Feature

Meet Deekaydidit: a surefire baller on the mic and a name you should get used to

Deekaydidit has proclaimed herself to be #AfricasBestKeptSecret. A slick rapper who unapologetically identifies as lesbian in a heteronormative industry, she is not letting others and definitely not her sexuality define her career. But before the mic, her first love was basketball.

A young Zamasihi Madlala had aspirations to become a professional basketball player. An unfortunate accident left her right arm broken and subsequently supported by metal plates. All this happened not long after the passing of her father. With the loss of a loved one and basketball no longer a feature in her life, she had to court new dreams. Though she withdrew into herself after her father’s passing, she had drawn in all his musical influences and basketball had given her the tenacity of an MVP.

“I was captured by how bluntly and freely they expressed themselves on the beat”, she explains of her attraction to hip hop. “The lyrics stood out in the beat because the rappers did the most”. There is a clear old school hip hop influence in the Pietermaritzburg-born rapper’s stylistic delivery. “My brother would play old school R&B and then the next minute we are listening to Busta Rhymes. I find that a lot of my flow was influenced by him.”

She seamlessly switches between Zulu and English both in her raps and as she explains to me the origins of her effortless duality. “My family moved me to a school in the ‘burbs in grade 8/9 but my father insisted I started at a Bantu school.” The results of a rich cultural influence is a blended perspective that allows her to rap about her contrasting experiences ekasi and at high end strip clubs. All this whilst shifting from ispoti to a durag as if substituting Michael Jordan for Sheryl Swoopes – quality either way.

Dee’s self assurance is infectious. She assures me that this was not always the case. Though she had to build her confidence over time, her sexuality was never the source of her introverted personality as a child. “I’ve never seen anything wrong with who I am because at home they always supported and believed in me,” she explains. Raised in the small township of Imbali she assures me that there, “everyone knows ubuntu.”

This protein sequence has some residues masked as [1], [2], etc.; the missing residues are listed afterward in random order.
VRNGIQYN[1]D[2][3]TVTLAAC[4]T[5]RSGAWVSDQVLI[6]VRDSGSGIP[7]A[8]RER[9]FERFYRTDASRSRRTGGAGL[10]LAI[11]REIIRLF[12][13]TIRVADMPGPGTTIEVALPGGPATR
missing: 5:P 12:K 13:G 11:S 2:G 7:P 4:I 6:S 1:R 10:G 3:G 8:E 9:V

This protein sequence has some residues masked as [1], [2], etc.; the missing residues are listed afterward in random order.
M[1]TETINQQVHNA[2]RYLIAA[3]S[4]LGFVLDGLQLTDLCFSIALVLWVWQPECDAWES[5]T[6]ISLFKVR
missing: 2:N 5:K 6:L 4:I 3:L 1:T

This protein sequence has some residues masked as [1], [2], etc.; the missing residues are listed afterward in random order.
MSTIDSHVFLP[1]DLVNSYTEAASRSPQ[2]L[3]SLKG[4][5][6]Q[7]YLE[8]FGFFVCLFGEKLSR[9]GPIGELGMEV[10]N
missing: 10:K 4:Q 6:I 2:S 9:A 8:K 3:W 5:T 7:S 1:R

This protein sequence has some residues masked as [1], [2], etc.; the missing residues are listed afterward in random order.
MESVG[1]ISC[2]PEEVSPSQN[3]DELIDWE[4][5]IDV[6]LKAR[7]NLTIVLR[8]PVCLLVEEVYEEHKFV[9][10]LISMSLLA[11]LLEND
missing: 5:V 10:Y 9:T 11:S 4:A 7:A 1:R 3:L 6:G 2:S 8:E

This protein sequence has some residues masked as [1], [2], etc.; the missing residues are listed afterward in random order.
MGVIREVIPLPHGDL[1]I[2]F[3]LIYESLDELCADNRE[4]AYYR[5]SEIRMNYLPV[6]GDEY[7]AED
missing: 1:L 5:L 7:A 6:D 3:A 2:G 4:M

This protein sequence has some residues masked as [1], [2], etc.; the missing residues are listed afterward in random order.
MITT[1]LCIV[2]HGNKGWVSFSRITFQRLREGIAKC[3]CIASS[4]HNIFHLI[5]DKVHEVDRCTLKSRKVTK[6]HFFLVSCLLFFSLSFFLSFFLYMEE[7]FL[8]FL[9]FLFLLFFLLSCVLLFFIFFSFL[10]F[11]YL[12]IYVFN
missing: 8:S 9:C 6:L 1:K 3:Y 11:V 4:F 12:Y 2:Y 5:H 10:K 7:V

“Growing up lesbian ekasi, there actually wasn’t an issue. People know you because they watched you grow up. It was only after I left that I experienced discrimination. Homophobia is a western concept,” she proclaims.  

Dee is as smooth with her words as the lining in a basketball. Her delivery is suave, sexy and seductive. She chuckles as I admit to momentarily crushing on her. She admits that I am not the first gay man to do so saying, “It comes naturally. My dad was a pretty nigga and was smooth.” On “Somebody” she raps “…or better yet wake up to some head like I’m in King’s Landing with a pink satin wearing bitch in the cabin.”

Only Elena Delle Donne’s 2015 MVP season heroics in the WNBA could compare to the weight this kind of imagery has. It is no secret that globally, hip hop has harboured and honed homophobic sentiments that have alienated people of the LGBTQIA+ community. “My music is an extension of my character and personality. How long have guys been talking about their dicks?” She is unequivocal in her belief that “as soon as you have talent, your sexuality comes after.”

Despite her resolute appearance I have no doubt that as a black queer woman in hip hop, she tussles with what is often degrading culture of hip hop towards women. With rappers who identify as female, where it cannot sexualize, the culture in hip hop is to erase. Where feminine, they wish it masculine. Where masculine in aesthetic and delivery, the culture insists it be from a self identifying man.

“The culture (in respect to rappers who identify as female) is to ignore unless it appeals to their eyes.” She references Chika, a dark-skinned and full-bodied American female rapper who gained notable prominence after a co-sign from a man, P Diddy. Chika is talented and worthy of mainstream attention regardless of the co-sign. “Now is the right time to change it,” she muses. The emergence of more rappers who identify as female and lesbian such as Hanna and Zulu Mecca surely points to this shift.


She might be #AfricasBestKeptSecret but with such burgeoning talent it is only a matter of time before she gains mainstream attention alongside other rappers who identify as female. Any chance of unity?

“We can unite but fuck that kumbaya shit!” she exclaims coupled with a playful titter. “We don’t owe each other anything. If our energy vibes, we can work.” Dee is not looking for any free throws. She is taking three pointers, boldly backing her ability to score wins despite the prejudice.

She might not be balling on a court but she sure is a player in the rap game. Between her right arm and her records, Deekaydidit is bound to give us bars.